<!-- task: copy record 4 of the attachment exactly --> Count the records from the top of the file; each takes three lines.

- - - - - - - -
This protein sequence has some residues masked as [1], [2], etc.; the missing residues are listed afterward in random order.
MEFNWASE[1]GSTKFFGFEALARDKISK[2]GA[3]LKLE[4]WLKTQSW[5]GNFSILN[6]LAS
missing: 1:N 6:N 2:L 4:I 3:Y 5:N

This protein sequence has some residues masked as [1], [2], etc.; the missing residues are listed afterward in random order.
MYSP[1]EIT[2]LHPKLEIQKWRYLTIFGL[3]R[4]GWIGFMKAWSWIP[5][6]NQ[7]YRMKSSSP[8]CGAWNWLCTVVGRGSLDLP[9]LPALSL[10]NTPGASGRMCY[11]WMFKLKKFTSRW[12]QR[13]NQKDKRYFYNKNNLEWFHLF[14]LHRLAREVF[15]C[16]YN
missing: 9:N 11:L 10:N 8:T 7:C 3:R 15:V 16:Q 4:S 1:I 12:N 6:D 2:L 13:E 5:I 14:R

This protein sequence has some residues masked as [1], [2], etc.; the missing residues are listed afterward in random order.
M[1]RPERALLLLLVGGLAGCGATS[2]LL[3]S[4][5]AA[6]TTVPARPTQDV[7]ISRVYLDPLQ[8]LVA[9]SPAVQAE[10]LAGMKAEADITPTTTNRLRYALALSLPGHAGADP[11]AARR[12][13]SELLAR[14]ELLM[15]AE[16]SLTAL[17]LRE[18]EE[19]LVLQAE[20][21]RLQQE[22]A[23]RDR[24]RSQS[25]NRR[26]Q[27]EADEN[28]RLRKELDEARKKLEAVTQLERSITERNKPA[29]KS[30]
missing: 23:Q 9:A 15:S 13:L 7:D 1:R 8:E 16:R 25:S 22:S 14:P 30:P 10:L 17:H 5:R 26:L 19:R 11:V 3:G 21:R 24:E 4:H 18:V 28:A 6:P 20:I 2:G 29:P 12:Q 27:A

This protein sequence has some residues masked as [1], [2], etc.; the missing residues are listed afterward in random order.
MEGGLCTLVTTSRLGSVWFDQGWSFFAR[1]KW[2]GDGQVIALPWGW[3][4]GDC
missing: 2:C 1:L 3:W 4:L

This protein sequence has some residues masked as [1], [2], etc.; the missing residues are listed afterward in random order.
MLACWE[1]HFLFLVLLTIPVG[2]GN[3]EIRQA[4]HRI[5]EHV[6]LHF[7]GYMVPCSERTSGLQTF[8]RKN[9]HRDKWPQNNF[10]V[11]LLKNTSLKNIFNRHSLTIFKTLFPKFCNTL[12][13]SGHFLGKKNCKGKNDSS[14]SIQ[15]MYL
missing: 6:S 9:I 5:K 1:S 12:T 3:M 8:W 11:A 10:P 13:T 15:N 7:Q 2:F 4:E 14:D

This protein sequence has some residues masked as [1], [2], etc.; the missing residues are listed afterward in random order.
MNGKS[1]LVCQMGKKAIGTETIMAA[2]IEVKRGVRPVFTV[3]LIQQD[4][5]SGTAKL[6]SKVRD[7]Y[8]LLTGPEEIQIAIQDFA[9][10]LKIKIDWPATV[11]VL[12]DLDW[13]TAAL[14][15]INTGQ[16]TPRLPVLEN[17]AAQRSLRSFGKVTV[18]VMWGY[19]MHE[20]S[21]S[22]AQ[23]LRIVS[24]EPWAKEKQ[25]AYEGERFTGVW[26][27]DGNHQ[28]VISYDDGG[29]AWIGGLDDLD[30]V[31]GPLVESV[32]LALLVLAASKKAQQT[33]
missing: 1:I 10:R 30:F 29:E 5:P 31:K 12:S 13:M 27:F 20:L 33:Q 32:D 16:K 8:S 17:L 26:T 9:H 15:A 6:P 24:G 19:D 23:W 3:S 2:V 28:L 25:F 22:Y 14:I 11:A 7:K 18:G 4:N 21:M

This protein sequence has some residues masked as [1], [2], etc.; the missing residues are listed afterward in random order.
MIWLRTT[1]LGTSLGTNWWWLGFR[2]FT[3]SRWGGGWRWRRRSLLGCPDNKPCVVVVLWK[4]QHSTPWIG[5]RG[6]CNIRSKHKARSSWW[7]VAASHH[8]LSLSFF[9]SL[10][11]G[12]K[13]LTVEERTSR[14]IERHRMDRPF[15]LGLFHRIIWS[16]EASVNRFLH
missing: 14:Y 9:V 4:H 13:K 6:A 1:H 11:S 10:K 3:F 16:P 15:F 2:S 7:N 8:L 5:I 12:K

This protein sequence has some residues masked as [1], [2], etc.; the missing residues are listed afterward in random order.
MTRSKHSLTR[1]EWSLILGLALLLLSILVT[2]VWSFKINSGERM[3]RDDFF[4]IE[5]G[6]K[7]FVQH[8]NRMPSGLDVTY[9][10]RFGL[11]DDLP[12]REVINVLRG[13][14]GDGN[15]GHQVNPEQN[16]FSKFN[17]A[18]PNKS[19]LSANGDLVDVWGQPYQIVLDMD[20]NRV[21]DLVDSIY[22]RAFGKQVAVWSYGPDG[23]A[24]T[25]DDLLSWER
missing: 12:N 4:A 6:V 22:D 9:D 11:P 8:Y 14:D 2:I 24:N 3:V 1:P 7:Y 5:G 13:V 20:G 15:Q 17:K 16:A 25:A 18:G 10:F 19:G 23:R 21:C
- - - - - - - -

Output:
This protein sequence has some residues masked as [1], [2], etc.; the missing residues are listed afterward in random order.
MEGGLCTLVTTSRLGSVWFDQGWSFFAR[1]KW[2]GDGQVIALPWGW[3][4]GDC
missing: 2:C 1:L 3:W 4:L